Dogs show signs of grief when canine friends die, study finds
The death of a dog is always a sad moment, but a new study has found that if you have two dogs, the loss can be just as heartbreaking for the surviving dog.
Researchers from the University of Milan have found that the dogs showed “key signs of grief” following the death of another dog in the same household.
The study of 426 dog owners in Italy, which was published in the journal Scientific reportsis the first to confirm that dogs can feel grief.
It found attention-seeking was the biggest sign a dog was grieving, with 67% of owners reporting this behavior after the death of another dog they owned.
Other signs owners noted included playing less (57%), being less active (46%), more fearful (35%), sleeping more (35%), eating less (32%) and more barking and whining. (30 percent).
Owners were asked about their own level of grief after the death of a puppy and were asked about their surviving dog’s behavior and the relationship between the two dogs.
The majority (86%) of owners reported negative behavioral changes in the surviving dog.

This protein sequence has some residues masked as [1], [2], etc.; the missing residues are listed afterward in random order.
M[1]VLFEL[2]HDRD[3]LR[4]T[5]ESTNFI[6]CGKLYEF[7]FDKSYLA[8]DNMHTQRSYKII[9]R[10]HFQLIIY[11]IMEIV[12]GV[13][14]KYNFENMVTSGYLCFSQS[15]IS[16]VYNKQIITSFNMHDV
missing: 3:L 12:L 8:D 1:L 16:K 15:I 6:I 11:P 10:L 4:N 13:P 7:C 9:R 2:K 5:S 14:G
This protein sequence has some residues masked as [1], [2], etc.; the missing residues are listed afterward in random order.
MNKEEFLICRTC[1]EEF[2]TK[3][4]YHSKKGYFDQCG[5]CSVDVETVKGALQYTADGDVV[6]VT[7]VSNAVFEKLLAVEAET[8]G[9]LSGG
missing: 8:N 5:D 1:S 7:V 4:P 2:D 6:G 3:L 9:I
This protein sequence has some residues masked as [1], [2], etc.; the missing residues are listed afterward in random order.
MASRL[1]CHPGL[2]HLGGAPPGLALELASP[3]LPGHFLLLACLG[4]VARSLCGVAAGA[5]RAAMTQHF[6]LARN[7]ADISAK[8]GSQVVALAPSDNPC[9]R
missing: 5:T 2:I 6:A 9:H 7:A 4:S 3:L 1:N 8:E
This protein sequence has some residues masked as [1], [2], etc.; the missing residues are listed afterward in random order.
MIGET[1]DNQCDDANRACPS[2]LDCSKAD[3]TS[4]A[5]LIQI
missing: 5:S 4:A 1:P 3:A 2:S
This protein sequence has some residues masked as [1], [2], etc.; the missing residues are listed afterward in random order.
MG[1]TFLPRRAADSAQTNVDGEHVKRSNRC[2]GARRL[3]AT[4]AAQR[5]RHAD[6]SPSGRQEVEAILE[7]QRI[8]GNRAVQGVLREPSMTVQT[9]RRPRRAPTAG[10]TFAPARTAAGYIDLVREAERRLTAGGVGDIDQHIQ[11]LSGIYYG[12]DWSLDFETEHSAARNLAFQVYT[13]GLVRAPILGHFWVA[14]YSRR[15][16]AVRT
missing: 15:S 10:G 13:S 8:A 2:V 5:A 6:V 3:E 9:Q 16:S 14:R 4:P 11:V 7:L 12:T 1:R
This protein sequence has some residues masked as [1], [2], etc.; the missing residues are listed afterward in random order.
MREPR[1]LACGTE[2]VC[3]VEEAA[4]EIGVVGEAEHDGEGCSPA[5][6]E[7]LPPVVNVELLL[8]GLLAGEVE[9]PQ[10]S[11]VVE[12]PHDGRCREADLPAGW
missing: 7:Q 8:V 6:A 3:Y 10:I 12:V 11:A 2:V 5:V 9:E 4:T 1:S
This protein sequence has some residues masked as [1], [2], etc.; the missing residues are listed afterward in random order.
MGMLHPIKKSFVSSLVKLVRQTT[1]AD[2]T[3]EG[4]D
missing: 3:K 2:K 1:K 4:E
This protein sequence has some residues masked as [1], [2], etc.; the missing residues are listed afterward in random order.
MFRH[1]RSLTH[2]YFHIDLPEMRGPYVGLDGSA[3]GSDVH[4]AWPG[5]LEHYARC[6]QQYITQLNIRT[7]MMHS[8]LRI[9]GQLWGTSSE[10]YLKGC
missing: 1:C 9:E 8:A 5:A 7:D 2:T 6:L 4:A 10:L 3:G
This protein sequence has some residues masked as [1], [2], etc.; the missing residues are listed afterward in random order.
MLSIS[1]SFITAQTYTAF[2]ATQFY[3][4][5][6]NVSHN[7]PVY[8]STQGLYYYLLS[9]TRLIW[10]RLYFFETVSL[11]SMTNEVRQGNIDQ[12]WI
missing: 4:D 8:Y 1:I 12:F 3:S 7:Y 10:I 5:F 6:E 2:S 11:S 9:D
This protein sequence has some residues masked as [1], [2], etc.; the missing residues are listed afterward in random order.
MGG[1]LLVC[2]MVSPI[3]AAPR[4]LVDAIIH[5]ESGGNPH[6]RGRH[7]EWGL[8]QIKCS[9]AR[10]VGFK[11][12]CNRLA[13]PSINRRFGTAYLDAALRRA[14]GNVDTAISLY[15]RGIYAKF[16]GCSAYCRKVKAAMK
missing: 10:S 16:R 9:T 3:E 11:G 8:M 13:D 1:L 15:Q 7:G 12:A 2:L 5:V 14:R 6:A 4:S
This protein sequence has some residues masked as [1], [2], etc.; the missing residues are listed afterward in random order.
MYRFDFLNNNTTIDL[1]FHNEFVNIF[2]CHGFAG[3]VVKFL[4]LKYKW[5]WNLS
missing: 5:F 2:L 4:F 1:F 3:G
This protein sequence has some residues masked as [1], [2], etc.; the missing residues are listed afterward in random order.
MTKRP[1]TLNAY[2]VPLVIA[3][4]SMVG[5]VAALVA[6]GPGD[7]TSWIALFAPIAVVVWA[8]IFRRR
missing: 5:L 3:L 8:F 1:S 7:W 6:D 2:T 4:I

A third (32%) said these behaviors lasted between two and six months, while a quarter (25%) said they lasted longer.
The study authors found that no matter how long the two dogs lived in the same household, the death of one always affected the other in the same way.
Lead author Dr Federica Pirrone said if you think your dog is grieving, you need to stay close and “make them feel protected”.
She said MailOnline“As mentioned in our study, the behavioral changes of a surviving dog were greater when he had a friendly or even parental relationship with the deceased. This most likely means that the surviving dog has lost an attachment figure, which provided safety and security.
“Therefore, getting that dog to understand that they are always supported and protected can be extremely helpful.”